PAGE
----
Home gardens, farmers’ markets and supermarket produce shelves overflow today with a dizzying array of tomatoes, from rainbow heirloom to beefsteak to bite-size grape and cherry varieties. One special type of tomato is that the paste variety, which also may be called Italian or plum tomatoes. Traditionally, glue tomato crops are developed for processing, but today, their fruit has evolved into a tastier tomato liked fresh from the vine.
About Paste Tomatoes
Paste tomatoes have also traditionally been used for maintaining because they have a dry, meaty flesh and less juicy seed gel, with few or no seeds, making their processing easier than for other tomato varieties. Tomato paste plants produce a fruit that is typically elongated and plum or pear-shaped. The paste tomato plants themselves are typically briefer than other tomato types, and determinate cultivars produce prolific numbers of adult fruit in 70 to 80 days. This is an extra advantage for maintaining and processing paste tomatoes, which can be best done in large batches.
Common and Recommended Varieties
Of all of the paste tomato plant varieties, “Roma” is among the most popular conventional paste cultivars. This classic paste tomato is developed on a compact vine that creates 3-inch-long, plum- or pear-shaped red fruit. The Italian “San Marzano” is another famous glue tomato variety, and some think its 3 1/2-inch-long fruit surpasses the “Roma” as much as full-flavored taste is concerned. “Amish Paste” tomato plants are grown in the United States for over a hundred years, producing deep red fruits that aren’t overly acidic. Past the common red paste tomatoes are the “Tangerine Mama” and “Golden Mama” varietiesthat produce a mild sweet lemon juice. Other noted paste tomato varieties include “Mama Leone,” “Jersey Devil,” “Russian Big Roma,” “Viva Italia” and “Principe Borghese.”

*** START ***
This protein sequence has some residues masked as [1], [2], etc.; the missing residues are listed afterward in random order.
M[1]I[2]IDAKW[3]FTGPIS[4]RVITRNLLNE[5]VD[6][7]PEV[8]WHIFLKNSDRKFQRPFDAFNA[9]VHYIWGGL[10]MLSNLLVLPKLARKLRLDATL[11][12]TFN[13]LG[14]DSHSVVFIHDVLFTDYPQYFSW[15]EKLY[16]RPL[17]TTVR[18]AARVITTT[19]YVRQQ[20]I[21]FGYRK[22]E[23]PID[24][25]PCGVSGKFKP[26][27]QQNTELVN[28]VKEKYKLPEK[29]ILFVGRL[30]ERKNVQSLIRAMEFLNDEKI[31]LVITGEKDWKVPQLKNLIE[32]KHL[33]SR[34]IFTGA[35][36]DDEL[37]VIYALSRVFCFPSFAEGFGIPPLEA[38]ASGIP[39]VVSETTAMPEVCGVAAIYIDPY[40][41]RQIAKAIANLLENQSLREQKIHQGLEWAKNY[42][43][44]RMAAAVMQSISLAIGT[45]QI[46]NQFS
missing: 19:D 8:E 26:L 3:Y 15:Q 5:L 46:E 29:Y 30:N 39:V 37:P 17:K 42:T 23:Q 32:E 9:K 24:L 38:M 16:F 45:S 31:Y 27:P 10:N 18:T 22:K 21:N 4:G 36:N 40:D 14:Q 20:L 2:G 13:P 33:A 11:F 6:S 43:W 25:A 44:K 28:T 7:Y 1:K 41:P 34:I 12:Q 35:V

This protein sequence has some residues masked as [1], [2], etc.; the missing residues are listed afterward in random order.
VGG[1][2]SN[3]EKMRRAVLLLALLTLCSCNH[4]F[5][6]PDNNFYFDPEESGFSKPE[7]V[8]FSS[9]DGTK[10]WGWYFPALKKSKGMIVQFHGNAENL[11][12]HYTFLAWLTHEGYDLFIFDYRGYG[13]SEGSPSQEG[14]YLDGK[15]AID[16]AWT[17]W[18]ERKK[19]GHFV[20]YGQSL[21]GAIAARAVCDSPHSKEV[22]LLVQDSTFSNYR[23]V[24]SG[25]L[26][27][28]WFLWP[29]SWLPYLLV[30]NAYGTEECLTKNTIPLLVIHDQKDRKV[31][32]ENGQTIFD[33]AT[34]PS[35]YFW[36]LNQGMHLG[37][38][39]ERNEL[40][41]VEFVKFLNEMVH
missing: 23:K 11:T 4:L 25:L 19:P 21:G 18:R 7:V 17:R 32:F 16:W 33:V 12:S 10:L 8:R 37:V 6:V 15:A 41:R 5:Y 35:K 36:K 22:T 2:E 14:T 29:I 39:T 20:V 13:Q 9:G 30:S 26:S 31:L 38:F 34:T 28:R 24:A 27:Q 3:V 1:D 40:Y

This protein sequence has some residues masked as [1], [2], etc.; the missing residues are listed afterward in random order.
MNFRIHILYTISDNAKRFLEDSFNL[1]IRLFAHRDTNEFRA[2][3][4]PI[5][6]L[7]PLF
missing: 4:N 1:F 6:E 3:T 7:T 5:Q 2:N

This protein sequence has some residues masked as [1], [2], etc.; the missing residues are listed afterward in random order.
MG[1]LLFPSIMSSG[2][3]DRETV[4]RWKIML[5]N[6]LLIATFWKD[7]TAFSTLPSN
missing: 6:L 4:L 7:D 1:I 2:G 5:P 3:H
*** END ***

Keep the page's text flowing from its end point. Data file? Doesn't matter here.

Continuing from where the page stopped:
Growing at Home
Paste tomato plants can be grown in home gardens like any other tomato variety. If you’re sowing from seed, plant indoors six to eight weeks before your last frost date. After any chance of frost has passed, young plants may be put outside in soil mixed with compost. Tomatoes are generally sun-loving, warm-weather plants, however, the paste varieties “Mama Leone” and “San Marzano Redorta” are flowers which grow well in foggy, cooler spaces. Indeterminate varieties like the “Jersey Devil” and “Russian Big Roma” will likely require staking, caging or use of a trellis for extra support. Glue tomato plants require regular watering, about 1 inch of water per week, to ensure healthy growth and development of fruit.
Use in Cooking
Fruit from paste tomato plants have many uses in the kitchen. Whole or crushed paste tomatoes are maintained to be used in making salsa and chili or chili sauces over winter. Paste tomatoes may also be used to make ketchup or tomato paste, which is frozen as opposed to canned. The “Principe Borghese” assortment is just a paste tomato that is more commonly maintained by drying as opposed to canning, and others like “Big Mama” have deep flavors for use as slices in salads.